Early last year, EdisonLearning officials started teaching student accustomed to disorder about their roles in the classroom.
“We had to help students understand what occurred during the school day. You go to class. You take notes, you ask questions. This is what learning looks like,” said Henry.
Some students balked.
“I heard comments that school was too strict,” Henry said. “Some didn’t respond, but by the end of the year, 90 percent bought in.”
Henry said students began asking questions about their own progress reports.
“They perceived a level of disservice in their education. Now, we’re seeing the level of rigor of questions increase.”
Students see a difference.
“My grades are better. The principal has more control of the students,” said freshman Ronisha Gassaway, 15.
Senior Darrin Payne said school is different now. “The rules, the teaching has gotten better,” said Payne, whose grade-point average improved to 2.5.
Junior Joshua Falls is new to Roosevelt, moving from Battle Creek, Mich.
“I love it, just the history of the school. My mom was in the Class of ’86. Roosevelt is on the up-and-up about grades. They keep a close eye on the students.”
Roosevelt’s graduation ranks plummeted because kids would come to school and quickly leave, even though campus was closed.
EdisonLearning hired a truancy officer this year to shag students back when they strayed. Student recruitment officer Terry Martin rode school buses to make sure students went into school.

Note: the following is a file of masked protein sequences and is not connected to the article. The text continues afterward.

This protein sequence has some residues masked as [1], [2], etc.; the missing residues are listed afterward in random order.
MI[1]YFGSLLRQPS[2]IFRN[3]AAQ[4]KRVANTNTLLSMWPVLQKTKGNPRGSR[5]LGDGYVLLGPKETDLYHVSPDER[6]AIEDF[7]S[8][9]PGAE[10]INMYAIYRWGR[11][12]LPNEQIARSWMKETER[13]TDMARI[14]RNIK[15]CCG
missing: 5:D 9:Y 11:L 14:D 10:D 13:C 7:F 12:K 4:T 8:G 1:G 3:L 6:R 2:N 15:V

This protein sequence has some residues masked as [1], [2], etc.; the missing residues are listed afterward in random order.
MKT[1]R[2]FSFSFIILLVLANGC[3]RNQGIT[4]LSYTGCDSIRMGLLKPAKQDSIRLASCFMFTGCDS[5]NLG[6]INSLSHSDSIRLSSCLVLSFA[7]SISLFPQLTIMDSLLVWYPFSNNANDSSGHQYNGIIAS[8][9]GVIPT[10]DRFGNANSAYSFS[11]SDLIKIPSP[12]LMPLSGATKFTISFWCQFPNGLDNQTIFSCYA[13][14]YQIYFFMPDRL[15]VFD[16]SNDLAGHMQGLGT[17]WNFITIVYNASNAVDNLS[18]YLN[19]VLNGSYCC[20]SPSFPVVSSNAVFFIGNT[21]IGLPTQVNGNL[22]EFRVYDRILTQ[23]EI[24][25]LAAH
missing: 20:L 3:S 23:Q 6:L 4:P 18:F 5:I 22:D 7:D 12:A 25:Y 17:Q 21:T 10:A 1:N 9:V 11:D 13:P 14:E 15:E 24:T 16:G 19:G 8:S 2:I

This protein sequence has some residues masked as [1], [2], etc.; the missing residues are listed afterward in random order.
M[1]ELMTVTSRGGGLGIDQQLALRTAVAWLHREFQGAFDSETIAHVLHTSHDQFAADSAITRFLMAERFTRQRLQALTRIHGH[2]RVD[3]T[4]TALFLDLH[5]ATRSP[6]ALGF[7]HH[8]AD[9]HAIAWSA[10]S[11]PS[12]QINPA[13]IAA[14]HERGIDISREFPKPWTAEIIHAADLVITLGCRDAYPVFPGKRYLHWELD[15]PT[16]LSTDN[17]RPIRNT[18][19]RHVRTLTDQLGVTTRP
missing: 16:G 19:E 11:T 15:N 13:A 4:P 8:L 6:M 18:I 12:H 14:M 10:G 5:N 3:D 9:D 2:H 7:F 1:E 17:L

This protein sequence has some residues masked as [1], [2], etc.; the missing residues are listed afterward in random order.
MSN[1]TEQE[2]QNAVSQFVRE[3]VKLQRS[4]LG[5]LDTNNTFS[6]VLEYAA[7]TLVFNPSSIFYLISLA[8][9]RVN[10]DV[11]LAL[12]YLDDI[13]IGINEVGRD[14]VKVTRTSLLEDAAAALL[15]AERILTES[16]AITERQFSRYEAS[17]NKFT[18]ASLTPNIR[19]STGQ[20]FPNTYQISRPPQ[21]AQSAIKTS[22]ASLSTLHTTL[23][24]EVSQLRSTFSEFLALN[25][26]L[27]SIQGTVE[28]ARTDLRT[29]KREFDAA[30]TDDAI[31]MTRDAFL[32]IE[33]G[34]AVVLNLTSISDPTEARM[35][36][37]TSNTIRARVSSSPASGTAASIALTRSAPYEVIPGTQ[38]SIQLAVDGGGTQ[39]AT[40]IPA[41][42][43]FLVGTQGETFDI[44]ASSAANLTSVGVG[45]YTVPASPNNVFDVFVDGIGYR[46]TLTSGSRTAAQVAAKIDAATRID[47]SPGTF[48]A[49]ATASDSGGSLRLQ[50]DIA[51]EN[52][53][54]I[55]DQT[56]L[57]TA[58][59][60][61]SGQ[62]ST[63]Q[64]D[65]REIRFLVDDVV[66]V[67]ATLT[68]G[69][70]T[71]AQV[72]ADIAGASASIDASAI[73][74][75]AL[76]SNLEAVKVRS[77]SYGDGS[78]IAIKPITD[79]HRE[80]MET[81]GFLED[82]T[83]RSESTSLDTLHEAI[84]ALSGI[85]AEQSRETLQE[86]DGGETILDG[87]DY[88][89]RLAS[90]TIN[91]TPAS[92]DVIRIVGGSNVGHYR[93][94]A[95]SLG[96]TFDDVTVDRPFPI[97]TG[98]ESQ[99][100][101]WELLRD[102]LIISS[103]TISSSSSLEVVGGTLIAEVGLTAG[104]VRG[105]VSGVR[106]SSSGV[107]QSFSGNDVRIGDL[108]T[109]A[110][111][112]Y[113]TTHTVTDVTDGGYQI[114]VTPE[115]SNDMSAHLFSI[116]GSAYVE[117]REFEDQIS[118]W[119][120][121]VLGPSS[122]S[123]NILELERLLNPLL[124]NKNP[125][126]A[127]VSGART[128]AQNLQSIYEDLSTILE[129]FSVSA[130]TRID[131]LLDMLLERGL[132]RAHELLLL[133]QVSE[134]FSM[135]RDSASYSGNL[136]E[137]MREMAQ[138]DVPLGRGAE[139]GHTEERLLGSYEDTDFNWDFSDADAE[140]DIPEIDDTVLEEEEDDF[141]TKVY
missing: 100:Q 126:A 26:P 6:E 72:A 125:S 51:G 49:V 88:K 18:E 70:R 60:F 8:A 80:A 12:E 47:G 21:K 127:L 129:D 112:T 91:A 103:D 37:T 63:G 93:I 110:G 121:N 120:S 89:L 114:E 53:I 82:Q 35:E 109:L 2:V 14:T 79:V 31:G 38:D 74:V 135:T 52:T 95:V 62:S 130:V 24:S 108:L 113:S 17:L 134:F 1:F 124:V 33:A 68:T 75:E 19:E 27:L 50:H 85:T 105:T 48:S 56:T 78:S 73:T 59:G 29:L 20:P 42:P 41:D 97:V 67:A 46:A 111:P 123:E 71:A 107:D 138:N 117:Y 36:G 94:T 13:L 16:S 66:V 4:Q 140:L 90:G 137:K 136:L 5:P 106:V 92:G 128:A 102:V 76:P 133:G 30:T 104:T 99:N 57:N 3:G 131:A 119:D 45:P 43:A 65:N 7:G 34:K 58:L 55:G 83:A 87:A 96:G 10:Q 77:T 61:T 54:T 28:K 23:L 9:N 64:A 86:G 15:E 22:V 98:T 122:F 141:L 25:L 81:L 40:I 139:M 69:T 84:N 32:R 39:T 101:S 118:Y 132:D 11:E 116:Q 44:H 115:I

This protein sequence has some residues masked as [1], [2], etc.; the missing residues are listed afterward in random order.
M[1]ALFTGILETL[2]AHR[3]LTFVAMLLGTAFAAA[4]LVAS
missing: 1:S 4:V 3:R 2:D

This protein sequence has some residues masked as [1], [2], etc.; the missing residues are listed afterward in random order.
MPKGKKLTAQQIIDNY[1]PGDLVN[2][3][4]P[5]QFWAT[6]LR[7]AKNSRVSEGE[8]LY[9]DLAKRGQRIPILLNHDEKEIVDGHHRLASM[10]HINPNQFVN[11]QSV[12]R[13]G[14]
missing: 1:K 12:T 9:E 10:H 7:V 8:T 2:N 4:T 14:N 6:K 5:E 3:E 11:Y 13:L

Henry said the truancy officer found students got off the school bus and often headed to nearby convenience stores. “That’s just our reality,” she said.
Roosevelt turned over the highest number of names to the Gary City Court’s Project Rebuild truancy court program that holds parents accountable for making sure their kids go to school.
When school began last year, September attendance was barely 70 percent. This year it was 81 percent.
“We’re going to hit 92 percent,” Henry said with conviction.
Roosevelt Superintendent Vanessa Ronketto, an EdisonLearning vice president, said previous attendance numbers for Roosevelt weren’t accurate. “They weren’t 98 percent,” she said.
An in-school credit recovery program, started last year, resulted in 41 students getting high school diplomas, raising the graduate count to 64 out of 123. Four more earned diplomas by attending summer school.